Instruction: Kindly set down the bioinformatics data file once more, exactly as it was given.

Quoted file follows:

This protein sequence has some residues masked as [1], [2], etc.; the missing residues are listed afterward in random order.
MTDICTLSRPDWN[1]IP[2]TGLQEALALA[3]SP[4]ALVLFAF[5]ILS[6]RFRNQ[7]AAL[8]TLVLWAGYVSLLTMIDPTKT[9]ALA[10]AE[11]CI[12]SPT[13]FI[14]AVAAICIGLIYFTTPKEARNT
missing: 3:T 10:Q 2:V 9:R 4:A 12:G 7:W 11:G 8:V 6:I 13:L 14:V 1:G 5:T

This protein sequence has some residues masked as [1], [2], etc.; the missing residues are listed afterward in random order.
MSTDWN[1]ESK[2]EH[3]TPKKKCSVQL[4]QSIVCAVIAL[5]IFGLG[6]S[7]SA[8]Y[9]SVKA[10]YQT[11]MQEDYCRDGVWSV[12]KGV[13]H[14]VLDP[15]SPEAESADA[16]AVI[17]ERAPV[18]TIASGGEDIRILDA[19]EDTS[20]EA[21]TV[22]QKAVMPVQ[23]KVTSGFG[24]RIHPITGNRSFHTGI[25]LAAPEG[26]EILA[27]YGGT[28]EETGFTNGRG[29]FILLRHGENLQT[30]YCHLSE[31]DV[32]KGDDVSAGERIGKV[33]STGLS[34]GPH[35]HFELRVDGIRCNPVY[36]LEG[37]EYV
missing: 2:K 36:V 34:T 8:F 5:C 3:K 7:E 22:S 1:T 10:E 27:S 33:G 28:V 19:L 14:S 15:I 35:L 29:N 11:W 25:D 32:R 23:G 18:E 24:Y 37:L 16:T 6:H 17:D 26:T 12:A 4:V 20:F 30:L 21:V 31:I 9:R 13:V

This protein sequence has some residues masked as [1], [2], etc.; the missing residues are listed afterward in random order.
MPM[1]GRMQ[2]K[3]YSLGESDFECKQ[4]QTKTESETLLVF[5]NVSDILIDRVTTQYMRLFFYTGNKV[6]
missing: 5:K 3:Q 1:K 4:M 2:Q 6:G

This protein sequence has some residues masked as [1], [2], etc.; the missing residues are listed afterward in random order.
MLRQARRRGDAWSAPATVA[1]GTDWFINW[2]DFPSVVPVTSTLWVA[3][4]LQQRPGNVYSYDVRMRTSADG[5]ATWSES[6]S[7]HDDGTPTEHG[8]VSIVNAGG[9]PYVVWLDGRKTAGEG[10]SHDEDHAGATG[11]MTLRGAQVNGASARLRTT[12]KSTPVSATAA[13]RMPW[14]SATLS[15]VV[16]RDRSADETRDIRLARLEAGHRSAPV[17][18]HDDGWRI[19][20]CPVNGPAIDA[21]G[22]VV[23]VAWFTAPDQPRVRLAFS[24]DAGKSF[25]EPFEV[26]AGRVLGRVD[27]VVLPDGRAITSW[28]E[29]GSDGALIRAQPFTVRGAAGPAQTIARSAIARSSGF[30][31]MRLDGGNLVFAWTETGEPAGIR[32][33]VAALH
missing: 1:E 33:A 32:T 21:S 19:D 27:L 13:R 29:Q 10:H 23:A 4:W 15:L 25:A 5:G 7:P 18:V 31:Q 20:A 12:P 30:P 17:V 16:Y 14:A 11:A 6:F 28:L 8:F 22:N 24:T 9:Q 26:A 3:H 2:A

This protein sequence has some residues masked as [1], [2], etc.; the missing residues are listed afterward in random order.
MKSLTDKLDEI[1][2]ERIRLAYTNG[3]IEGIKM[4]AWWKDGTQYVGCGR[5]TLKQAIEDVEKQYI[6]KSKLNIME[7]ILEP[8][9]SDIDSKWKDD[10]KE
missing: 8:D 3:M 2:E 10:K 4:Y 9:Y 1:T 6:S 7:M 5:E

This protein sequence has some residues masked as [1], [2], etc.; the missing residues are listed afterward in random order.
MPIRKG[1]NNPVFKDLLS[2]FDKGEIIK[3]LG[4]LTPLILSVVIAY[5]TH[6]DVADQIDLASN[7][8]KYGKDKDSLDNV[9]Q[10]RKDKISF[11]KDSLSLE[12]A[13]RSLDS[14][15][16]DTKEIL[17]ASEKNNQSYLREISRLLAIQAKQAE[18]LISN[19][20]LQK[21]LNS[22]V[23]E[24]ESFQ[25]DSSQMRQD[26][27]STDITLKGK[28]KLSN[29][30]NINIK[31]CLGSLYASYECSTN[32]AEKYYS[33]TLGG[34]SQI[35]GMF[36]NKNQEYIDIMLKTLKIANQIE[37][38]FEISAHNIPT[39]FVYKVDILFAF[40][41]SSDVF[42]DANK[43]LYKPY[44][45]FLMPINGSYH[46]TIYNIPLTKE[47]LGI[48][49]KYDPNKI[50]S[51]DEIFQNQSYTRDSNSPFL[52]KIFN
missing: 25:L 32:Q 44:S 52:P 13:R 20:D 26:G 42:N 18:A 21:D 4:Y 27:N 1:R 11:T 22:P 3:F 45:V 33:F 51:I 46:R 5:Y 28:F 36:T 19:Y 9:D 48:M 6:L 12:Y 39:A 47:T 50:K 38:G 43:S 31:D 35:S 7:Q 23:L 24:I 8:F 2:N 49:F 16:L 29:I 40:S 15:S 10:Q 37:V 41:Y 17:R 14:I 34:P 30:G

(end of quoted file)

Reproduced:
This protein sequence has some residues masked as [1], [2], etc.; the missing residues are listed afterward in random order.
MTDICTLSRPDWN[1]IP[2]TGLQEALALA[3]SP[4]ALVLFAF[5]ILS[6]RFRNQ[7]AAL[8]TLVLWAGYVSLLTMIDPTKT[9]ALA[10]AE[11]CI[12]SPT[13]FI[14]AVAAICIGLIYFTTPKEARNT
missing: 3:T 10:Q 2:V 9:R 4:A 12:G 7:W 11:G 8:V 6:I 13:L 14:V 1:G 5:T

This protein sequence has some residues masked as [1], [2], etc.; the missing residues are listed afterward in random order.
MSTDWN[1]ESK[2]EH[3]TPKKKCSVQL[4]QSIVCAVIAL[5]IFGLG[6]S[7]SA[8]Y[9]SVKA[10]YQT[11]MQEDYCRDGVWSV[12]KGV[13]H[14]VLDP[15]SPEAESADA[16]AVI[17]ERAPV[18]TIASGGEDIRILDA[19]EDTS[20]EA[21]TV[22]QKAVMPVQ[23]KVTSGFG[24]RIHPITGNRSFHTGI[25]LAAPEG[26]EILA[27]YGGT[28]EETGFTNGRG[29]FILLRHGENLQT[30]YCHLSE[31]DV[32]KGDDVSAGERIGKV[33]STGLS[34]GPH[35]HFELRVDGIRCNPVY[36]LEG[37]EYV
missing: 2:K 36:V 34:T 8:F 5:C 3:K 7:E 22:S 1:T 10:E 27:S 33:G 28:V 19:L 14:S 15:I 35:L 29:N 11:W 25:D 32:R 23:G 18:E 24:Y 37:L 16:T 6:H 17:D 26:T 12:A 4:V 20:F 30:L 21:V 31:I 9:R 13:V

This protein sequence has some residues masked as [1], [2], etc.; the missing residues are listed afterward in random order.
MPM[1]GRMQ[2]K[3]YSLGESDFECKQ[4]QTKTESETLLVF[5]NVSDILIDRVTTQYMRLFFYTGNKV[6]
missing: 5:K 3:Q 1:K 4:M 2:Q 6:G

This protein sequence has some residues masked as [1], [2], etc.; the missing residues are listed afterward in random order.
MLRQARRRGDAWSAPATVA[1]GTDWFINW[2]DFPSVVPVTSTLWVA[3][4]LQQRPGNVYSYDVRMRTSADG[5]ATWSES[6]S[7]HDDGTPTEHG[8]VSIVNAGG[9]PYVVWLDGRKTAGEG[10]SHDEDHAGATG[11]MTLRGAQVNGASARLRTT[12]KSTPVSATAA[13]RMPW[14]SATLS[15]VV[16]RDRSADETRDIRLARLEAGHRSAPV[17][18]HDDGWRI[19][20]CPVNGPAIDA[21]G[22]VV[23]VAWFTAPDQPRVRLAFS[24]DAGKSF[25]EPFEV[26]AGRVLGRVD[27]VVLPDGRAITSW[28]E[29]GSDGALIRAQPFTVRGAAGPAQTIARSAIARSSGF[30][31]MRLDGGNLVFAWTETGEPAGIR[32][33]VAALH
missing: 1:E 33:A 32:T 21:S 19:D 27:L 13:R 29:Q 10:H 23:A 4:W 15:L 25:A 5:G 7:P 18:V 31:Q 20:A 12:P 30:P 17:V 16:Y 14:A 11:A 6:F 28:L 8:F 22:N 24:T 9:Q 26:A 3:H 2:A

This protein sequence has some residues masked as [1], [2], etc.; the missing residues are listed afterward in random order.
MKSLTDKLDEI[1][2]ERIRLAYTNG[3]IEGIKM[4]AWWKDGTQYVGCGR[5]TLKQAIEDVEKQYI[6]KSKLNIME[7]ILEP[8][9]SDIDSKWKDD[10]KE
missing: 8:D 3:M 2:E 10:K 4:Y 9:Y 1:T 6:S 7:M 5:E

This protein sequence has some residues masked as [1], [2], etc.; the missing residues are listed afterward in random order.
MPIRKG[1]NNPVFKDLLS[2]FDKGEIIK[3]LG[4]LTPLILSVVIAY[5]TH[6]DVADQIDLASN[7][8]KYGKDKDSLDNV[9]Q[10]RKDKISF[11]KDSLSLE[12]A[13]RSLDS[14][15][16]DTKEIL[17]ASEKNNQSYLREISRLLAIQAKQAE[18]LISN[19][20]LQK[21]LNS[22]V[23]E[24]ESFQ[25]DSSQMRQD[26][27]STDITLKGK[28]KLSN[29][30]NINIK[31]CLGSLYASYECSTN[32]AEKYYS[33]TLGG[34]SQI[35]GMF[36]NKNQEYIDIMLKTLKIANQIE[37][38]FEISAHNIPT[39]FVYKVDILFAF[40][41]SSDVF[42]DANK[43]LYKPY[44][45]FLMPINGSYH[46]TIYNIPLTKE[47]LGI[48][49]KYDPNKI[50]S[51]DEIFQNQSYTRDSNSPFL[52]KIFN
missing: 25:L 32:Q 44:S 52:P 13:R 20:D 26:G 42:N 18:A 21:D 4:Y 27:N 1:R 11:T 22:P 3:F 45:V 33:F 51:I 46:R 5:Y 28:F 36:T 19:Y 9:D 48:M 6:L 12:Y 39:A 47:T 50:K 38:G 43:S 31:D 35:S 7:Q 23:L 24:I 8:F 2:N 49:F 16:L 29:I 40:S 15:S 10:Q 37:V 41:Y 17:R 14:I 34:P 30:G